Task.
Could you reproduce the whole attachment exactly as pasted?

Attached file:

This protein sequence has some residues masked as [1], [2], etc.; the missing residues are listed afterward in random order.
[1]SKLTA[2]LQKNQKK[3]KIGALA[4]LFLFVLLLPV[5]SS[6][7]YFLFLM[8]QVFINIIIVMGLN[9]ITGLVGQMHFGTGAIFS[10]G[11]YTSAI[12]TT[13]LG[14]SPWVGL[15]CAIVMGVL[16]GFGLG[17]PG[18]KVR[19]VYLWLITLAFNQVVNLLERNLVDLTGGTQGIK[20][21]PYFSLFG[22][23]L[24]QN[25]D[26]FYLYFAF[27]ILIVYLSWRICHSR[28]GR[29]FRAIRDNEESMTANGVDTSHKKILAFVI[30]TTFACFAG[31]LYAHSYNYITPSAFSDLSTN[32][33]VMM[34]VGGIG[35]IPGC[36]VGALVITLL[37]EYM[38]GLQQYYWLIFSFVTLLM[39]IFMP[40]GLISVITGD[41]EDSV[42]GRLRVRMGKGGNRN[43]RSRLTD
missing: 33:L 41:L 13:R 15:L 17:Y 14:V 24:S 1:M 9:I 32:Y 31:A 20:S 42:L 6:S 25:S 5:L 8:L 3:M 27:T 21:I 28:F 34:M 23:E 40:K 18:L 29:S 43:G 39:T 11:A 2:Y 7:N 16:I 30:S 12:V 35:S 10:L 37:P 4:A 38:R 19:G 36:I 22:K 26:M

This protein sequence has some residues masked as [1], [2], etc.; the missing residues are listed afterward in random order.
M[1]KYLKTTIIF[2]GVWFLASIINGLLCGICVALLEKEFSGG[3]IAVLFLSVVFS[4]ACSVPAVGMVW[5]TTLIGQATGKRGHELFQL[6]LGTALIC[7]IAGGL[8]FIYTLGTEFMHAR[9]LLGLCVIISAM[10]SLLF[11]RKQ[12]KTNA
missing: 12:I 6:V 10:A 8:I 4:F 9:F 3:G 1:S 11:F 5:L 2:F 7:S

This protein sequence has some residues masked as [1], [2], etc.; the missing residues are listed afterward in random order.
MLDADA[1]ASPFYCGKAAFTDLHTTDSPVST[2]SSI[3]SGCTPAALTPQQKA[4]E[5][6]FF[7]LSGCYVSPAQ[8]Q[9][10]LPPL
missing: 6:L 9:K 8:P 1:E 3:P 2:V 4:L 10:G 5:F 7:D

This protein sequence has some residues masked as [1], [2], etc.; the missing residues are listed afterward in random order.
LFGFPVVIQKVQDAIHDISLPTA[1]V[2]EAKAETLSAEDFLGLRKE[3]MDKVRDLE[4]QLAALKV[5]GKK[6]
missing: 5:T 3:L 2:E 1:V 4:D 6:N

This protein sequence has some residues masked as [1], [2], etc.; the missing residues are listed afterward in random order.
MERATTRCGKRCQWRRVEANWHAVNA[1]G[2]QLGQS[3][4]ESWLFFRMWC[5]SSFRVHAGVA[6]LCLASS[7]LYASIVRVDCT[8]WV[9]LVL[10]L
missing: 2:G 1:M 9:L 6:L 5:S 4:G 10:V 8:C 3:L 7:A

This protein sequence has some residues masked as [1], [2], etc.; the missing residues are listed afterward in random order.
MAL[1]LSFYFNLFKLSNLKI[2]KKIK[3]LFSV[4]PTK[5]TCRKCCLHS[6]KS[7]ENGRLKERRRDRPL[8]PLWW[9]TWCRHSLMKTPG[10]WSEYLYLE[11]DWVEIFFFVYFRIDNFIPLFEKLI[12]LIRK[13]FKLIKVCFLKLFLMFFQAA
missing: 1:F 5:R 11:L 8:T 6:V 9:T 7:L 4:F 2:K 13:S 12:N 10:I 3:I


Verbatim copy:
This protein sequence has some residues masked as [1], [2], etc.; the missing residues are listed afterward in random order.
[1]SKLTA[2]LQKNQKK[3]KIGALA[4]LFLFVLLLPV[5]SS[6][7]YFLFLM[8]QVFINIIIVMGLN[9]ITGLVGQMHFGTGAIFS[10]G[11]YTSAI[12]TT[13]LG[14]SPWVGL[15]CAIVMGVL[16]GFGLG[17]PG[18]KVR[19]VYLWLITLAFNQVVNLLERNLVDLTGGTQGIK[20][21]PYFSLFG[22][23]L[24]QN[25]D[26]FYLYFAF[27]ILIVYLSWRICHSR[28]GR[29]FRAIRDNEESMTANGVDTSHKKILAFVI[30]TTFACFAG[31]LYAHSYNYITPSAFSDLSTN[32][33]VMM[34]VGGIG[35]IPGC[36]VGALVITLL[37]EYM[38]GLQQYYWLIFSFVTLLM[39]IFMP[40]GLISVITGD[41]EDSV[42]GRLRVRMGKGGNRN[43]RSRLTD
missing: 33:L 41:L 13:R 15:L 17:Y 14:V 24:S 1:M 9:I 32:Y 31:A 20:S 42:L 6:S 25:S 5:L 8:L 3:M 27:T 21:I 28:F 34:M 23:E 40:K 18:L 29:S 43:G 39:T 11:A 2:Y 7:N 16:I 30:S 12:V 35:S 10:L 37:P 4:A 38:R 19:G 36:I 22:K 26:M

This protein sequence has some residues masked as [1], [2], etc.; the missing residues are listed afterward in random order.
M[1]KYLKTTIIF[2]GVWFLASIINGLLCGICVALLEKEFSGG[3]IAVLFLSVVFS[4]ACSVPAVGMVW[5]TTLIGQATGKRGHELFQL[6]LGTALIC[7]IAGGL[8]FIYTLGTEFMHAR[9]LLGLCVIISAM[10]SLLF[11]RKQ[12]KTNA
missing: 12:I 6:V 10:A 8:I 4:F 9:F 3:G 1:S 11:F 5:L 2:F 7:S

This protein sequence has some residues masked as [1], [2], etc.; the missing residues are listed afterward in random order.
MLDADA[1]ASPFYCGKAAFTDLHTTDSPVST[2]SSI[3]SGCTPAALTPQQKA[4]E[5][6]FF[7]LSGCYVSPAQ[8]Q[9][10]LPPL
missing: 6:L 9:K 8:P 1:E 3:P 2:V 4:L 10:G 5:F 7:D

This protein sequence has some residues masked as [1], [2], etc.; the missing residues are listed afterward in random order.
LFGFPVVIQKVQDAIHDISLPTA[1]V[2]EAKAETLSAEDFLGLRKE[3]MDKVRDLE[4]QLAALKV[5]GKK[6]
missing: 5:T 3:L 2:E 1:V 4:D 6:N

This protein sequence has some residues masked as [1], [2], etc.; the missing residues are listed afterward in random order.
MERATTRCGKRCQWRRVEANWHAVNA[1]G[2]QLGQS[3][4]ESWLFFRMWC[5]SSFRVHAGVA[6]LCLASS[7]LYASIVRVDCT[8]WV[9]LVL[10]L
missing: 2:G 1:M 9:L 6:L 5:S 4:G 10:V 8:C 3:L 7:A

This protein sequence has some residues masked as [1], [2], etc.; the missing residues are listed afterward in random order.
MAL[1]LSFYFNLFKLSNLKI[2]KKIK[3]LFSV[4]PTK[5]TCRKCCLHS[6]KS[7]ENGRLKERRRDRPL[8]PLWW[9]TWCRHSLMKTPG[10]WSEYLYLE[11]DWVEIFFFVYFRIDNFIPLFEKLI[12]LIRK[13]FKLIKVCFLKLFLMFFQAA
missing: 1:F 5:R 11:L 8:T 6:V 9:T 7:L 4:F 2:K 13:S 12:N 10:I 3:I